The History of The Gun Rights War
The history of the gun rights war goes back as far as anyone wants to dig. I would not be surprised if someone were to uncover a lost chapter from the book of Genesis describing how Eve and a coalition of mothers from the land of Nod instigated a rule requiring weapons-grade stones to be cleared from fields and work spaces in hopes of preventing crimes of passion such as befell Able. Throughout history there are examples of governments and people of power attempting to control the peasants by restricting their access to weapons.
Here in the US the history of gun control is integral to the creation of the nation. It was when British troops marched from Boston to seize militia arms in Lexington and Concord that the people drew the line in the sand and the war for independence began in earnest. For the better part of the following century the right to arms was clearly understood and recognized in the United States. Debate over the Second Amendment revolved not around whether the right existed, but whether such a clearly understood and unquestionable right needed to be reiterated in the Constitution at all.
It wasn’t until the debate over the citizenship of free Blacks began to heat up that the general right to arms became an issue of any significance. The reasons for the two issues to be connected and the challenges involved in recognizing Blacks as citizens, were summed up by Chief Justice Roger Taney in the Supreme Court’s notorious Dred Scott decision of 1856. In his majority opinion Taney wrote that it was basically unthinkable to even consider the idea of Blacks as citizens since as citizens they would have “the right to enter every other State whenever they pleased, …the full liberty of speech in public and in private upon all subjects upon which its own citizens might speak; to hold public meetings upon political affairs, and to keep and carry arms wherever they went” (emphasis added).
Clearly Taney and his colleagues saw the right to “keep and carry arms” as absolute as the right to free speech and self-determination. Ironically, their expression of these foundational principles, including free people enjoying the fundamental right to arms, was delivered in an expression of opposition to recognizing these rights to an entire race of people. In subsequent years this dichotomy grew as the same principle of free men having a right to arms inspired both the Second Amendment and America’s gun control laws. America’s collective hypocrisy showed brightly as we ensconced the right as one of the most fundamental and important – when applying it to ourselves – and excoriated it as a dangerous threat to public safety and a violation of “common sense” – when applying it to Blacks.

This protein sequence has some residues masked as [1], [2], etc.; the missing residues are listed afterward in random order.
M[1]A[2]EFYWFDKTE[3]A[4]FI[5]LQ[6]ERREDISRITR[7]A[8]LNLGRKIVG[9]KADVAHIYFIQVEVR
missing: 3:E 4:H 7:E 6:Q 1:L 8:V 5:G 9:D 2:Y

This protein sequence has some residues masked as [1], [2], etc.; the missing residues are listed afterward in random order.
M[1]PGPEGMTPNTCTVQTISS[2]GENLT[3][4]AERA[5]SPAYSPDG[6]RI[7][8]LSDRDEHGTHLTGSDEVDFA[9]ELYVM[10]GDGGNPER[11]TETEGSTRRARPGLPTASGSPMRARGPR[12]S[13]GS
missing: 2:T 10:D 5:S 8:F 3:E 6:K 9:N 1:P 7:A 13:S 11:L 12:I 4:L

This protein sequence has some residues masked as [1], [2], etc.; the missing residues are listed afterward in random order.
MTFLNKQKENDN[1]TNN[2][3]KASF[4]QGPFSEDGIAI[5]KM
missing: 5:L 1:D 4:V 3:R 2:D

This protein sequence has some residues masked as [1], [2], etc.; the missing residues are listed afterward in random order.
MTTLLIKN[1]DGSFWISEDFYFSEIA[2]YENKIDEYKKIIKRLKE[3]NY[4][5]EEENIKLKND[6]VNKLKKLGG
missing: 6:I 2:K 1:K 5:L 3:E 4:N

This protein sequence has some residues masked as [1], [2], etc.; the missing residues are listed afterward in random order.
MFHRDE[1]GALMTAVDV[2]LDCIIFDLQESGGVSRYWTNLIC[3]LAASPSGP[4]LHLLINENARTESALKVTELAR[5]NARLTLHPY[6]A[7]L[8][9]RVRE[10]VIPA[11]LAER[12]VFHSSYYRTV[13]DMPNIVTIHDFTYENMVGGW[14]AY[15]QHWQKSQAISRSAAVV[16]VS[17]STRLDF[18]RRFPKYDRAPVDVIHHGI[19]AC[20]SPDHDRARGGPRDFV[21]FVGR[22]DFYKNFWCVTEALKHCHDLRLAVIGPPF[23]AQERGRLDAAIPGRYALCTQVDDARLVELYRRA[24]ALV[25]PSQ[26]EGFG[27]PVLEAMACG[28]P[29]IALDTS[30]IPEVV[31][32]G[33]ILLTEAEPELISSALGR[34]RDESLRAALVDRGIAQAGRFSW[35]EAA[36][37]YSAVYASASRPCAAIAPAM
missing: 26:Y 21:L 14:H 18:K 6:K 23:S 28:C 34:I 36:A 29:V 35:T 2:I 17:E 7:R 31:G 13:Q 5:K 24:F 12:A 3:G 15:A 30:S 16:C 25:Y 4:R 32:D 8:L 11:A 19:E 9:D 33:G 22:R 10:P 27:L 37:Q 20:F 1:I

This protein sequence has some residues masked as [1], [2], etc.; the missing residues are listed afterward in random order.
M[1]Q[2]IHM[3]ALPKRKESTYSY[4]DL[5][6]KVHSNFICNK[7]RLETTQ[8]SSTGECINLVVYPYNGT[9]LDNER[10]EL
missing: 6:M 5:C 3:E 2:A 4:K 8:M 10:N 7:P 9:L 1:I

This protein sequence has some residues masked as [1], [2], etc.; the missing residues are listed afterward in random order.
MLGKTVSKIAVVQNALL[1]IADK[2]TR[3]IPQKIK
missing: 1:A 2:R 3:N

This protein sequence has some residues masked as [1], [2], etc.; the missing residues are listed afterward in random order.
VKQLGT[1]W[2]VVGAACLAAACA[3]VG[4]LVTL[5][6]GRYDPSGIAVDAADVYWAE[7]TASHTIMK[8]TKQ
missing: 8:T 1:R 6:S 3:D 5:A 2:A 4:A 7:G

In the years that followed the Civil War, the desire to keep guns away from African-Americans outstripped the desire to maintain the principles of the Second Amendment. Lawmakers and judges enacted and supported laws which restricted the possession and carry of arms in a variety of ways. Initially these laws were intended to only be enforced against African-Americans, but it wasn’t long before they were being applied to other various “underclasses” – the poor, recent immigrants, and people in less respected trades. Eventually people’s sense of fairness began kicking in, but rather than repeal the oppressive laws, they began enforcing them more even-handedly against everyone.
The definitions and history that was so intentionally twisted and distorted to disenfranchise Black citizens became the foundation for disenfranchising the citizens of many states and in 1934 the entire nation with enactment of the National Firearms Act.
Even then Congress and the federal government recognized the supremacy of the Second Amendment, but they used the same sort of distorted legalese to claim that it was OK because they were not exercising regulatory powers, but rather exercising taxing powers and that there was nothing in the Constitution saying they couldn’t tax firearms.
This notion was only challenged in the Supreme Court once and only government lawyers made arguments – in favor of the regulations. Though the Court clearly suggested that the Second Amendment applied primarily to military-style arms, hoplophobic judges and gun control advocates interpreted the decision to mean that only those actively participating in a government sanctioned militia had a right to arms.
That idea was repudiated by the Supreme Court in 2008 with their decision in DC v. Heller and the follow-up case McDonald v. Chicago. There is much going on in that arena today, but that will have to wait for Part 2 in this series on the history of the Gun Rights War.
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